License Suspensions for Nondriving Offenses: Practices in Four States That May Ease the Financial Impact on Low-Income Individuals

States suspend driver’s licenses for a variety of offenses that are not directly related to driving safety. For example, all states have procedures to suspend licenses for child support arrearages. In addition, a majority of states issue suspensions for such offenses as failure to pay court or motor vehicle fines or maintain proper insurance. While recognizing that license suspension can be an effective tool for encouraging compliance with various laws, some policymakers and advocacy groups have raised concerns that certain drivers may face suspension because of their limited ability to meet financial obligations. They have also raised concerns that suspensions make it difficult for some low-income individuals to maintain or find work, and may make it more challenging for them to pay fines or meet child support obligations. Additionally, they have raised concerns that suspensions for nondriving offenses may clog court systems and divert resources to activities that do not improve traffic safety. Although the federal government has a limited role with regard to driver’s licenses, federal law promotes nondriving suspensions in two circumstances. First, as a condition of federal funding for their child support enforcement programs, states are required to provide for license suspensions for individuals delinquent in making child support payments. Second, 10 percent of certain federal highway funds are contingent upon a state (a) enacting and enforcing a law that suspends driver’s licenses, in all cases, or except in compelling circumstances, for individuals convicted of drug offenses, or (b) its governor certifying that he or she is opposed to such a law and that the state legislature has adopted a resolution opposing it. Thirty-two states have chosen the second option. The U.S. Government Accountability Office (GAO) examined the following issues related to nondriving license suspensions: 1. Practices in place that may ease the financial impact on low-income individuals. 2. Any challenges involved in implementing these practices. In general, GAO found the following:(1) In the four states it studied, GAO found three types of practices that may ease the financial impact of suspensions on low-income individuals: payment assistance, license reinstatement support, and suspension exemptions. (2) Challenges to implementing these practices include the need to garner support from multiple organizations, difficulties in crossing jurisdictional boundaries, and sustaining program funding, according to program staff.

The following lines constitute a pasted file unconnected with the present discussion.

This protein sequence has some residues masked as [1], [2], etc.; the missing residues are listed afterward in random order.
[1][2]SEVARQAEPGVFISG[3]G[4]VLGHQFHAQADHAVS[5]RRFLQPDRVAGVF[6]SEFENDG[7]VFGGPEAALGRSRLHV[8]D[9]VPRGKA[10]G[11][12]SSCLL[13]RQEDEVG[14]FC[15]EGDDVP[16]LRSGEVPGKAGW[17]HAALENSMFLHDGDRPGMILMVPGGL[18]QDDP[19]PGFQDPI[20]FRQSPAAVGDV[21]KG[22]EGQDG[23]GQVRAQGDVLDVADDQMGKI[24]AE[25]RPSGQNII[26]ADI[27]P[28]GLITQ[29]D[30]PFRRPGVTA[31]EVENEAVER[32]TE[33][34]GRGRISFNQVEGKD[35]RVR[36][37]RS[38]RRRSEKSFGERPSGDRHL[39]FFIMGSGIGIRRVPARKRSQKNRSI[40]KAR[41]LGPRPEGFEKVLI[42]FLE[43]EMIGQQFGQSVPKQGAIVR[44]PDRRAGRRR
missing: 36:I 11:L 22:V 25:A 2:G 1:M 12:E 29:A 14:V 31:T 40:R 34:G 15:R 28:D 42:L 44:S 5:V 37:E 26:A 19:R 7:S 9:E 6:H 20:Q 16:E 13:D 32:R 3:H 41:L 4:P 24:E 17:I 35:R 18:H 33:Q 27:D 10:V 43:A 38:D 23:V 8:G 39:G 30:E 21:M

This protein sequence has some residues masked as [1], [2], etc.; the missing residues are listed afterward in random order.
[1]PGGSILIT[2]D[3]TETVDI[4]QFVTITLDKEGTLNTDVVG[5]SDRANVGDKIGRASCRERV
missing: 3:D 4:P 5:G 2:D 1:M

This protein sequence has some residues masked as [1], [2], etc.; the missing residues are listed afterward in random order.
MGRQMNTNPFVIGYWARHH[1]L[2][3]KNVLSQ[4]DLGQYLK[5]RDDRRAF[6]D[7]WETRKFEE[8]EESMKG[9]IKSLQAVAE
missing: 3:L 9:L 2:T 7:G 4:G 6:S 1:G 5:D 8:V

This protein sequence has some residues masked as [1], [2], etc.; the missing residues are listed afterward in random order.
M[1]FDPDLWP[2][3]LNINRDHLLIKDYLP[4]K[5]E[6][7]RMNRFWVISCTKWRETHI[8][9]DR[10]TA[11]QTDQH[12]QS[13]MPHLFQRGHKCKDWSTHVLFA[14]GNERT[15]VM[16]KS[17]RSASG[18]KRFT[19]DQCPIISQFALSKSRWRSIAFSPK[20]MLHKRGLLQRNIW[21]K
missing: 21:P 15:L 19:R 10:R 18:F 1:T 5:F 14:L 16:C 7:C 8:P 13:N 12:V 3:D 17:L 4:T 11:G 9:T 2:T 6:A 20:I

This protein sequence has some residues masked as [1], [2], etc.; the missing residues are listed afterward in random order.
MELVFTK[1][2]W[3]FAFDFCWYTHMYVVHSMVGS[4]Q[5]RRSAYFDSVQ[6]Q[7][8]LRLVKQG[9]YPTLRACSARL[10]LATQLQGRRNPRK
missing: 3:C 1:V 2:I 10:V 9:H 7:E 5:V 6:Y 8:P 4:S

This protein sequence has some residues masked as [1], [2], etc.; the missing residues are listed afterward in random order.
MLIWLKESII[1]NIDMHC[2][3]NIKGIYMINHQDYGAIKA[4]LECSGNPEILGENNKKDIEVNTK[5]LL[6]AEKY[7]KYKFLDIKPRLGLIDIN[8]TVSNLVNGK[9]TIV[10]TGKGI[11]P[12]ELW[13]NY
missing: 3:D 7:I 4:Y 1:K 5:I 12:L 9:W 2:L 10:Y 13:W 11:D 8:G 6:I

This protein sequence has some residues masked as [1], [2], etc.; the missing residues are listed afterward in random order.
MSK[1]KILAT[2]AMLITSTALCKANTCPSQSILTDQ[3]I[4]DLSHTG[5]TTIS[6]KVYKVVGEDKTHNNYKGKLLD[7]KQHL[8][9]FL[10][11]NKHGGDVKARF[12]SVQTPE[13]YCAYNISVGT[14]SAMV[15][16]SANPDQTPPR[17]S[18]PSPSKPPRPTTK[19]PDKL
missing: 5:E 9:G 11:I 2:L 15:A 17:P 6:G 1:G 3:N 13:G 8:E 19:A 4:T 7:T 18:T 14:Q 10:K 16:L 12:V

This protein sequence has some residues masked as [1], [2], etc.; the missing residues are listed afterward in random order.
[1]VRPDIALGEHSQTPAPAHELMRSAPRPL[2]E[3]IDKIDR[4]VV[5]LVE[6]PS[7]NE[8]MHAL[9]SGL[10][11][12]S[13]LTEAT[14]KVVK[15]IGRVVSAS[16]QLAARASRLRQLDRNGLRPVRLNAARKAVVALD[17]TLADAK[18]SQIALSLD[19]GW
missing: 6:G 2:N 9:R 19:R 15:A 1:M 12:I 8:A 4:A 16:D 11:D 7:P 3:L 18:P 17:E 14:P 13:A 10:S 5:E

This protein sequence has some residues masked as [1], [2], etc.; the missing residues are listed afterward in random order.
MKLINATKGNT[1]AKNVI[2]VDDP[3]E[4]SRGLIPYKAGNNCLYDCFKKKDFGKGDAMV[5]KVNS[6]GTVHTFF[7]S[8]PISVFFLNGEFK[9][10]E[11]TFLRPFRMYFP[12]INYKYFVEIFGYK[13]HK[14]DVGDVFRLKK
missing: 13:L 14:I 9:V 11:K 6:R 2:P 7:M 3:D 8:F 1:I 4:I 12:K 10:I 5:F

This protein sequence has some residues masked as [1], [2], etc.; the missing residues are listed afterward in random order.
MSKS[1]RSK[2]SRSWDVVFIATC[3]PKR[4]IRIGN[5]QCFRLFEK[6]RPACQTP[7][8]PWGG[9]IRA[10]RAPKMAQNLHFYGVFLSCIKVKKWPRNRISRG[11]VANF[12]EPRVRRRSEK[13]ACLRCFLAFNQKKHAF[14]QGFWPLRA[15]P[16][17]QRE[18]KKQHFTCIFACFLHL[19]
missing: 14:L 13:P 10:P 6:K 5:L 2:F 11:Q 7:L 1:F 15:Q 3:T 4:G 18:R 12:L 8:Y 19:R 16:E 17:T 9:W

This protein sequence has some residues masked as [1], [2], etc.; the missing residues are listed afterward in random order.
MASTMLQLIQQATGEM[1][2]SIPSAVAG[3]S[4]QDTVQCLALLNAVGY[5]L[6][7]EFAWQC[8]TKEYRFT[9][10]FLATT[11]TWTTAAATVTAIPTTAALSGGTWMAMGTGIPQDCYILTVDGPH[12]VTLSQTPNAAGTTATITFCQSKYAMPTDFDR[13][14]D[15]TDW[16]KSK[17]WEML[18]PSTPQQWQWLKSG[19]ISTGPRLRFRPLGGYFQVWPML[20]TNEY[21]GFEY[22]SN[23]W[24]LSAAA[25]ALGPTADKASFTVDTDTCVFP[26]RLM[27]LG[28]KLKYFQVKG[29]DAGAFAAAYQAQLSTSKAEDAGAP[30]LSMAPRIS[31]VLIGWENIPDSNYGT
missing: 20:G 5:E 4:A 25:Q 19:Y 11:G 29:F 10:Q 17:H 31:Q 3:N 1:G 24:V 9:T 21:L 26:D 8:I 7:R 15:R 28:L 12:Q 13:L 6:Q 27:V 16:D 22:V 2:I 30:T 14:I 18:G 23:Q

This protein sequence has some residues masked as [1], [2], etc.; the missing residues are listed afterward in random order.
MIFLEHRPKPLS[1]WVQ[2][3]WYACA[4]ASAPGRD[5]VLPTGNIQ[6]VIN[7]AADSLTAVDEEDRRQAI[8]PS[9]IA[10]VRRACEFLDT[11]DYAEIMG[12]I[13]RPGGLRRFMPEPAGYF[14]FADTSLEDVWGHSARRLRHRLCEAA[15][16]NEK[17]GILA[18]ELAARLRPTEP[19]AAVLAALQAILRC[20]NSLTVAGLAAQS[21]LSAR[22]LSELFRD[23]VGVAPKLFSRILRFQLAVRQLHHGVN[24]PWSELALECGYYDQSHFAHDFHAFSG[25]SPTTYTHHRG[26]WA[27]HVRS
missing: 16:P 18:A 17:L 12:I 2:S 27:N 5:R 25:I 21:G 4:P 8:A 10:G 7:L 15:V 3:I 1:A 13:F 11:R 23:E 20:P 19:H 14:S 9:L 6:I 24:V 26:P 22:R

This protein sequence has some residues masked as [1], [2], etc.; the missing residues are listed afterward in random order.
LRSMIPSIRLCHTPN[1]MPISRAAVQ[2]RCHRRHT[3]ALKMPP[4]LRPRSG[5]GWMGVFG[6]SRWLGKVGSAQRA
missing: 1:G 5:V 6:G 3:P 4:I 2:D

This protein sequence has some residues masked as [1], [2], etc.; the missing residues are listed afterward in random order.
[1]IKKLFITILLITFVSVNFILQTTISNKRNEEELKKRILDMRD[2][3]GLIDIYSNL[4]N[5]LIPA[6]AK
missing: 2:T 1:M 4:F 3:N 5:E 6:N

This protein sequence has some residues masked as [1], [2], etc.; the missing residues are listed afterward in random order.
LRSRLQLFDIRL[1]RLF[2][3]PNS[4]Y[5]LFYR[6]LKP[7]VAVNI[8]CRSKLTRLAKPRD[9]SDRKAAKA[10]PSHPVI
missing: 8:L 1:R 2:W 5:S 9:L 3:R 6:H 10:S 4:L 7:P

Language

  • English

Media Info

  • Media Type: Web
  • Features: Appendices;
  • Pagination: 54p

Subject/Index Terms

Filing Info

  • Accession Number: 01151293
  • Record Type: Publication
  • Report/Paper Numbers: GAO-10-217
  • Files: TRIS
  • Created Date: Feb 18 2010 12:37PM